The states can contest the federal government rules and regulations in the federal judiciary branch. The states have contested federal laws, incidence of them blocking federal authorities from enforcing federal laws and cases involving individuals who break federal laws, but not state law (Levy, 2013). The ability of states to challenge federal laws that they feel are unconstitutional is part of our system of democracy. These challenges have led to parts of a law or the full law to be unconstitutional and overturned by the
The argument/famous Supreme Court case Madison vs. Marbury asked us the question should the Judicial Branch be able to declare laws unconstitutional. I think the Judicial Branch should be able to declare a law unconstitutional. I believe this because the judicial branch is very small, they have no other checks on any other branch, and they don’t receive any money. The Judicial Branch is so small.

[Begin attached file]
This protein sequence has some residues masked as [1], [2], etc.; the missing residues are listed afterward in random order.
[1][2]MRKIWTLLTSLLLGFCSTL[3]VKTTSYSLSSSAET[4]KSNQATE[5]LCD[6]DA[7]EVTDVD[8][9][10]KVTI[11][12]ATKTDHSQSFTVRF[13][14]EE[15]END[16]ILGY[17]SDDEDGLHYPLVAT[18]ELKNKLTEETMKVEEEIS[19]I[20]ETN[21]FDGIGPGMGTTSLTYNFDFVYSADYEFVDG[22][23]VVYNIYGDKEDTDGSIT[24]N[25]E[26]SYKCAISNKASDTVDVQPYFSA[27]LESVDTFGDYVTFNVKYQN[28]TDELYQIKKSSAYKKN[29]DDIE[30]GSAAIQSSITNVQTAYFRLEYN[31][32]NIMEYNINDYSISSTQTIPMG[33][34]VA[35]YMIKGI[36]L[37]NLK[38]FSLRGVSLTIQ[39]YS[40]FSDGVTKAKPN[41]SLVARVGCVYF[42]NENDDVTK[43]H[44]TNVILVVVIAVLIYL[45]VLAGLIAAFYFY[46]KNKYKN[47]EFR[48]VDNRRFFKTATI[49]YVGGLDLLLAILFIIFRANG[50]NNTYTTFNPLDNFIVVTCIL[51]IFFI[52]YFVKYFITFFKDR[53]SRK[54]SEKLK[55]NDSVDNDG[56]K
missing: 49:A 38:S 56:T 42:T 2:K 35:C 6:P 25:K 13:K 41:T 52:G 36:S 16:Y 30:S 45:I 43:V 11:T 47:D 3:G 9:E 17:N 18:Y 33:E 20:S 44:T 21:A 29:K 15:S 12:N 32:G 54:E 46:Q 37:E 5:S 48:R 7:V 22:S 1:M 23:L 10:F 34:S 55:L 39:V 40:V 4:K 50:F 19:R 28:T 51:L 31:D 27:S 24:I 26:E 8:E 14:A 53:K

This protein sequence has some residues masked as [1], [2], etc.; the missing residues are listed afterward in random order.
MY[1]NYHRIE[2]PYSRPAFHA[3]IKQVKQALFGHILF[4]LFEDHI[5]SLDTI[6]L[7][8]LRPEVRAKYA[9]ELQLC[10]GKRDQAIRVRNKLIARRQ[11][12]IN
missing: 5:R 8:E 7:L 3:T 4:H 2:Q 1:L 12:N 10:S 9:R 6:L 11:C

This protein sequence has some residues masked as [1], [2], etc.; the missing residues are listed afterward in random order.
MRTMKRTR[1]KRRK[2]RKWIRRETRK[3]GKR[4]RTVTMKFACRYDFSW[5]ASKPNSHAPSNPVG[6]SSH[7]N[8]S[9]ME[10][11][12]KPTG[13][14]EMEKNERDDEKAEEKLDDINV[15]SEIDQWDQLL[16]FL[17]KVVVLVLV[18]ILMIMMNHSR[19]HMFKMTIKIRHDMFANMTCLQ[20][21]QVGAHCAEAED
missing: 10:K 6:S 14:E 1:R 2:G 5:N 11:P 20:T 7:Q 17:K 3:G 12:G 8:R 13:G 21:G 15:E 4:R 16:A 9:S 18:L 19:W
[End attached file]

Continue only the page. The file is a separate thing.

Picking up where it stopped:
There was discussion of judicial review in Federalist No. 78, written by Alexander Hamilton, which explained that the federal courts would have the power of judicial review. Hamilton stated that under the Constitution, the federal judiciary would have the power to declare laws unconstitutional. He also stated that this was appropriate because it would protect the people against abuse of power by Congress.